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Winning with an Occupational Health Provider

Don Schilling, Corporate Occupational Health Solutions, LLC

One important reason I took the position as CEO of CorpOHS was the positive experience I had as a client. I knew firsthand the benefits a company can receive from partnering with an occupational health provider like CorpOHS.

As an entrepreneur's need for hiring employees increases, the risks associated with hiring also increase. No longer can a company depend on personal recommendations from current employees, for example. But when your business is growing you think you need to hire people fast! Without good hiring guidelines in place, such hiring frenzies can produce a negative change in your workforce. Typical symptoms: workers compensation costs increase, absenteeism costs increase, and productivity decreases.

The change in the workforce atmosphere begins to affect the company's core employees. Soon they are unhappy, and a company hits an all-time low in morale. So what started out as a program to cover increased demands for products or services has just had the complete opposite effect. Customers begin to notice.

An occupational health medical provider can help companies set up efficient, effective hiring and staff management practices. The basic recommendation an occupational health medical provider typically makes is to implement a drug-testing program, which often has the biggest impact on the company. Such a program can save money because both absenteeism and work-related injuries will be reduced. That means productivity will increase.

Some states allow companies themselves to provide and manage drug-testing programs on site. But my experience is that it's wise to manage those services externally by working with a dedicated occupational health provider. That approach establishes an independent barrier that prevents unnecessary legal exposure. Even better, our experience at CorpOHS has shown that the process is essentially straightforward. A company answers some serious questions about drug testing, especially about why management wants to implement a program.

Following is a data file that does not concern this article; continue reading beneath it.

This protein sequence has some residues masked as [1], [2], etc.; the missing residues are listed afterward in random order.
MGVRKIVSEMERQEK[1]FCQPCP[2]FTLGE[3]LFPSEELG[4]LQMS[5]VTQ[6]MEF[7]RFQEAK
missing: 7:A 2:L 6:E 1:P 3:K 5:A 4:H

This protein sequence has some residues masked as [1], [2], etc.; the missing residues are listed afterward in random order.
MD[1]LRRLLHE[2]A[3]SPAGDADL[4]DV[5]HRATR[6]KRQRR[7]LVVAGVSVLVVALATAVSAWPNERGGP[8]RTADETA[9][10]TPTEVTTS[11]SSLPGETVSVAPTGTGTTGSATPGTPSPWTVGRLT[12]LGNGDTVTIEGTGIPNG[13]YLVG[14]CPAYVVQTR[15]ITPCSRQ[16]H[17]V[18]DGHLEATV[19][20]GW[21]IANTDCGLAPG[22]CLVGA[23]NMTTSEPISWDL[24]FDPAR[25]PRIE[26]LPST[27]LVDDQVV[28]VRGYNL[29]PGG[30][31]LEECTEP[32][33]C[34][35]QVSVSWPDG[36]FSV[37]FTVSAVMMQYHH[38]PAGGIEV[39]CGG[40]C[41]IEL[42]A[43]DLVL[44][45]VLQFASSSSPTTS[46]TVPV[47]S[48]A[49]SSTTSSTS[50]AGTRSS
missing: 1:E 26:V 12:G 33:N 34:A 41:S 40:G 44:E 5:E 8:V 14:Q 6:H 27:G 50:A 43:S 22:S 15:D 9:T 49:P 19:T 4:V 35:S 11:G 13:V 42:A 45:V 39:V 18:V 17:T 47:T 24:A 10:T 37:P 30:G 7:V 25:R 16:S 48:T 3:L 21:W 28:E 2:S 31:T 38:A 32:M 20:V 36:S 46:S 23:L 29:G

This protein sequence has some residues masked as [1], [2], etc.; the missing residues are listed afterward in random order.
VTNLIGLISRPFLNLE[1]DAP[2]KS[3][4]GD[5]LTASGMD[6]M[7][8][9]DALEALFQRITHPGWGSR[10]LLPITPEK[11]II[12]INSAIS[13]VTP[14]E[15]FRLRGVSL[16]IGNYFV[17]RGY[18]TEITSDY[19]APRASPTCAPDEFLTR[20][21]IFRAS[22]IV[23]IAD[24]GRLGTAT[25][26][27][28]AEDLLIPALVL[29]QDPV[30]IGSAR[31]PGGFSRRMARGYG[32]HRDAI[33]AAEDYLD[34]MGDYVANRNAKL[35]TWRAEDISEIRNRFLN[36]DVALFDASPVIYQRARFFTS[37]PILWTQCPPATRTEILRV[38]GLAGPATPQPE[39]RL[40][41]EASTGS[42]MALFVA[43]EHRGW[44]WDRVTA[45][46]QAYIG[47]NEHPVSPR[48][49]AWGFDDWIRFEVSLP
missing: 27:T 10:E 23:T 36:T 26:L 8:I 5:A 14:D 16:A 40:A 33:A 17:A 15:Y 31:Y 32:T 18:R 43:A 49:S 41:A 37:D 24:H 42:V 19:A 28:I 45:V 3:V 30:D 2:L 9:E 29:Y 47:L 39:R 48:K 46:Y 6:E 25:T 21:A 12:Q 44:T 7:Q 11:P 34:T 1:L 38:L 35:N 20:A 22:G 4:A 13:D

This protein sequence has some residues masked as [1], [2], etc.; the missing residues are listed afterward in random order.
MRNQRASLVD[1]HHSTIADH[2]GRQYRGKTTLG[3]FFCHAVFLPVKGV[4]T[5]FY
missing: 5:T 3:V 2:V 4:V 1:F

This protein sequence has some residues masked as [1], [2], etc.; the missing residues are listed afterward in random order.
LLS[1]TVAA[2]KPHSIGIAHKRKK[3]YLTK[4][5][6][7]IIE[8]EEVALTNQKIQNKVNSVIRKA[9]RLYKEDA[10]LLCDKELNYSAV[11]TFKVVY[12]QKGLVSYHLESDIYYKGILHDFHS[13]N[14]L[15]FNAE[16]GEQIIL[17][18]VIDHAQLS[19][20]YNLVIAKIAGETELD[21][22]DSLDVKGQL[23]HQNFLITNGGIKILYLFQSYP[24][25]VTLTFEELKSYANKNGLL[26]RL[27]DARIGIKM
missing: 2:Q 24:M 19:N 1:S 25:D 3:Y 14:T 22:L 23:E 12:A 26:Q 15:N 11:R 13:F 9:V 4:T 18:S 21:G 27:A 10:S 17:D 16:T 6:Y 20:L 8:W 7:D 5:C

Here are some of the more common reasons to test:

  • Pre-placement: when a person is hired
  • Post accident: after accident or injury occurs at the worksite
  • Random: from time to time
  • Reasonable suspicion or for cause: when on-the-job use of drugs or alcohol is suspected.

Implementation of any of these aspects of a drug-testing program requires staff training, which is led by the outside provider.

The next major step is developing a company's position on a positive drug test. In other words, what will a company do with an employee who tests positive? This decision requires careful consideration. It is my experience that the best choice is to have a "zero tolerance" policy because it is easy for employees to understand and easy for management to oversee. There is never a question. Prospective employees who test positive are not hired. Current employees are terminated. Key point: The entrepreneur and management team need to stick to the decision on this policy and be consistent in implementing it. Making exceptions exposes the company to legal action.

In addition to a drug-testing program at my previous company, CorpOHS proved to have a wealth of knowledge for many issues relating to regulatory standards, safety, and health issues in general. Every program implemented improved the safety of our workplace and the health of our employees.

Having been CEO of CorpOHS for six years now, I have seen many other companies recognize the benefits of partnering with an occupational health provider. It is rewarding to know that new clients recognize entering into a relationship with CorpOHS is a "win win" for everyone concerned, especially the client's employees.

© 2007 Don Schilling. All rights reserved.

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